Another Brick Out of the Wall: NYSE Opens the Door for Companies to Raise Capital Through Direct Listings
December 4, 2019
Note: Please see our December 9 update, SEC Rejects NYSE’s Proposed Direct Listing Rules, Precluding Capital Raises Through Direct Listing For Now.
On November 26, 2019, the NYSE filed proposed rule changes to allow companies to raise capital through a direct listing (a “Primary Direct Listing”). As previously noted in our Direct Listing Primer, issued on November 6, 2019, the current direct listing rules do not allow a company to sell any securities for its own account in connection with a direct listing.
In this edition of Momentum Minutes, our team supplements our Direct Listing Primer by taking a deep dive into Primary Direct Listings.
The Key Characteristics of the Proposed NYSE Primary Direct Listing
CAPITAL CAN BE RAISED
- A company, itself, could sell newly issued shares in the opening auction on the first day of trading on the stock exchange.1
- As noted in our Direct Listing Primer, the current direct listing rules only allow for companies to register the resale of securities sold in earlier private placements on behalf of existing stockholders (i.e., employees and/or investors) (a “Selling Stockholder Direct Listing”).
- Capital raised by the sale of newly issued shares will dilute existing stockholders.
NO UNDERWRITTEN COMPONENT
Even though capital will be raised, the fundraising will not entail an organized selling effort by investment banks.
AGGREGATE MARKET VALUE ANALYSIS
- In a Primary Direct Listing, a company will be able to meet the NYSE requirement for shares held by non-affiliates having a minimum aggregate value if:
- The company sells at least $250M in market value of shares in the opening auction on the first day of trading on the NYSE, or
- The aggregate market value of the shares sold by the company in the opening auction and the market value of shares held by non-affiliates immediately prior to the time of listing2 is at least $350M.
- As noted in our Direct Listing Primer, the stock exchanges want to ensure that companies have sufficient public float in order to support healthy trading.
THE DYNAMICS OF “INVESTOR DAY” / DIRECT LISTING ROADSHOWS WILL LIKELY CHANGE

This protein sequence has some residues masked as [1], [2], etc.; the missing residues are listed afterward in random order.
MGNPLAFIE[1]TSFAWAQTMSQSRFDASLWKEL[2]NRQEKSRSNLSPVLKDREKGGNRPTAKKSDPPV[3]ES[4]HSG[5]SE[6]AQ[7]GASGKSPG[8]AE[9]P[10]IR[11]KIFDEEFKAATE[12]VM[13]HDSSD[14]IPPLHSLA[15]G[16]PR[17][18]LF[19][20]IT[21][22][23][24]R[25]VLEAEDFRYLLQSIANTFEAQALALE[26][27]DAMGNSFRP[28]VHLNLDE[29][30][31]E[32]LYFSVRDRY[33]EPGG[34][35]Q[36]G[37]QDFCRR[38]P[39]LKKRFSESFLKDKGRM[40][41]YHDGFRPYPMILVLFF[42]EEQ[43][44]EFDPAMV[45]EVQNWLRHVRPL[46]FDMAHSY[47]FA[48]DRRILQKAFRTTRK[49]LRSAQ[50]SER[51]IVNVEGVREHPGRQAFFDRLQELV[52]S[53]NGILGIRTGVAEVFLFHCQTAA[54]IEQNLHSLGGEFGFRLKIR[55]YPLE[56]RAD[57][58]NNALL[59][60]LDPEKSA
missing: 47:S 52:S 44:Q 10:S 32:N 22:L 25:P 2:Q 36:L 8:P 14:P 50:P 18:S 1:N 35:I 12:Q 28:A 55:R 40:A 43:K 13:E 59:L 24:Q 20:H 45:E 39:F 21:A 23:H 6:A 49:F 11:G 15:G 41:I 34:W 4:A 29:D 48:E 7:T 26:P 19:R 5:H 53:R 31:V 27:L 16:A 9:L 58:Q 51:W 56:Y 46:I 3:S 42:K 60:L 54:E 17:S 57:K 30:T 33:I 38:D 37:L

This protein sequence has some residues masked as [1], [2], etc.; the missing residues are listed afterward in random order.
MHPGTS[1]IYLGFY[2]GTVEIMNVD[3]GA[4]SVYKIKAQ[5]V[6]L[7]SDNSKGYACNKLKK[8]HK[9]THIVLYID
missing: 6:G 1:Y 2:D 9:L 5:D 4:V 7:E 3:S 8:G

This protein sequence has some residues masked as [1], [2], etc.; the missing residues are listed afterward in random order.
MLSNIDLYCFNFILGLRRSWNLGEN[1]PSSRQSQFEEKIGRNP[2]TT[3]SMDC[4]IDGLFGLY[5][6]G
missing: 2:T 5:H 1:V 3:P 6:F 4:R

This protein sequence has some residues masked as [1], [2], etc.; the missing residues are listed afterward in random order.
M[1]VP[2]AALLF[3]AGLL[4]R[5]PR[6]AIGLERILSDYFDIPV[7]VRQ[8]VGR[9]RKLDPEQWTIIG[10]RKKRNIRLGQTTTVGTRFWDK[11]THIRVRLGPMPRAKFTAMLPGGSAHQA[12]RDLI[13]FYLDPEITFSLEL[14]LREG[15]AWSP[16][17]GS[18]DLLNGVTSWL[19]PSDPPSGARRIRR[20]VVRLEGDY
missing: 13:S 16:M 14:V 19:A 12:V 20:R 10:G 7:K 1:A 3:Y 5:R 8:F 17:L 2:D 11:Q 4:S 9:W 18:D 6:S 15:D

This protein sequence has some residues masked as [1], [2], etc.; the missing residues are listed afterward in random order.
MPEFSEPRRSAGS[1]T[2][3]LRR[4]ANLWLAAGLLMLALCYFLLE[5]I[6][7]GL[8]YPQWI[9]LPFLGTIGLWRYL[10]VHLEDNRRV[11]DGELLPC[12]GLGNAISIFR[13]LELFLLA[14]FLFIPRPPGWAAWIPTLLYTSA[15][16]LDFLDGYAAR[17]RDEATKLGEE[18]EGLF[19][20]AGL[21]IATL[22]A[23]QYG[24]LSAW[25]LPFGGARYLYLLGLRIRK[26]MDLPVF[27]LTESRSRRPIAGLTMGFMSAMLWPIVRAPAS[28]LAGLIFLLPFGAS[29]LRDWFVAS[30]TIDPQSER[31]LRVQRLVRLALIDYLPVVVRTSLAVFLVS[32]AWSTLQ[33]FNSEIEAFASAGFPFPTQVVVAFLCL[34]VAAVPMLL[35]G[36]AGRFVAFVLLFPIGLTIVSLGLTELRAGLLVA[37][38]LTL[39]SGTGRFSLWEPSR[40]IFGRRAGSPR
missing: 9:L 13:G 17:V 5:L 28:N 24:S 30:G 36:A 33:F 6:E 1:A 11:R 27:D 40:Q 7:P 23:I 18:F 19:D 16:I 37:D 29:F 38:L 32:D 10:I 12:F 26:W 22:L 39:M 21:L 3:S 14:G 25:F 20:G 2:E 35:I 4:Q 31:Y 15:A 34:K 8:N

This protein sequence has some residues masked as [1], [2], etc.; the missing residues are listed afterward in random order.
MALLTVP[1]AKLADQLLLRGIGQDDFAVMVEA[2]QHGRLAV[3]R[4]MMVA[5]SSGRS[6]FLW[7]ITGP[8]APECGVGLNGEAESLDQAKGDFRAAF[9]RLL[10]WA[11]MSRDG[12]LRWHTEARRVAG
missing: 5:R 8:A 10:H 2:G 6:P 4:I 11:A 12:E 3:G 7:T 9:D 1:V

While the investment banks will continue to not book-build during a Primary Direct Listing roadshow, given the desire to raise funds in connection with a Primary Direct Listing, a company’s approach to direct listing roadshows may evolve.
THESE RULES ARE MEANT TO BE A SUPPLEMENT, NOT A REPLACEMENT, TO THE SELLING STOCKHOLDER DIRECT LISTING RULES
As a result, when deciding whether to become a public company, a company can choose (a) either or both the Primary Direct or Selling Stockholder Direct Listing options, or (b) a traditional IPO.
Additional Amendment to NYSE Listing Rules to Better Facilitate Direct Listings — Delay of Requirement to Have 400 Stockholders Before Listing
- The NYSE currently requires a company to demonstrate that it will have at least 400 “round lot”3 stockholders before listing. The NYSE proposes to allow a grace period of 90 days from the date of listing to comply with this requirement in connection with a Primary Direct Listing or a Selling Stockholder Direct Listing, if 1:
- In the Primary Direct Listing, the company sells at least $250M in market value of shares in the opening auction on the first day of trading on the NYSE, or
- In the Primary Direct Listing, the aggregate market value of the shares sold by the company in the opening auction and market value of shares held by non-affiliates immediately prior to the time of listing2 is at least $350M.
If you have any questions regarding the proposed Primary Direct Listing or a Selling Stockholder Direct Listing, please contact Dave Johnson, Warren Lazarow, or Jeeho Lee, or another Momentum team member.
1 The NYSE proposed rule change is subject to approval by the SEC. Nasdaq is reported to be considering making a similar proposed rule change.
2 This pre-listing market value can be calculated as described under “Both the NYSE and Nasdaq have specific rules regarding public float and the determination of the opening pricing that will typically apply to direct listings” in our Direct Listing Primer.
3 A “round lot” holder is a holder of 100 shares or more. Nasdaq requires at least 450 round lot holders.
This memorandum is a summary for general information and discussion only and may be considered an advertisement for certain purposes. It is not a full analysis of the matters presented, may not be relied upon as legal advice, and does not purport to represent the views of our clients or the Firm. David J. Johnson Jr., an O’Melveny partner licensed to practice law in California, the District of Columbia, Hong Kong, and New York, Warren Lazarow, an O’Melveny partner licensed to practice law in California and New York, and Jeeho Lee, an O’Melveny partner licensed to practice law in California and New York, contributed to the content of this newsletter. The views expressed in this newsletter are the views of the authors except as otherwise noted.
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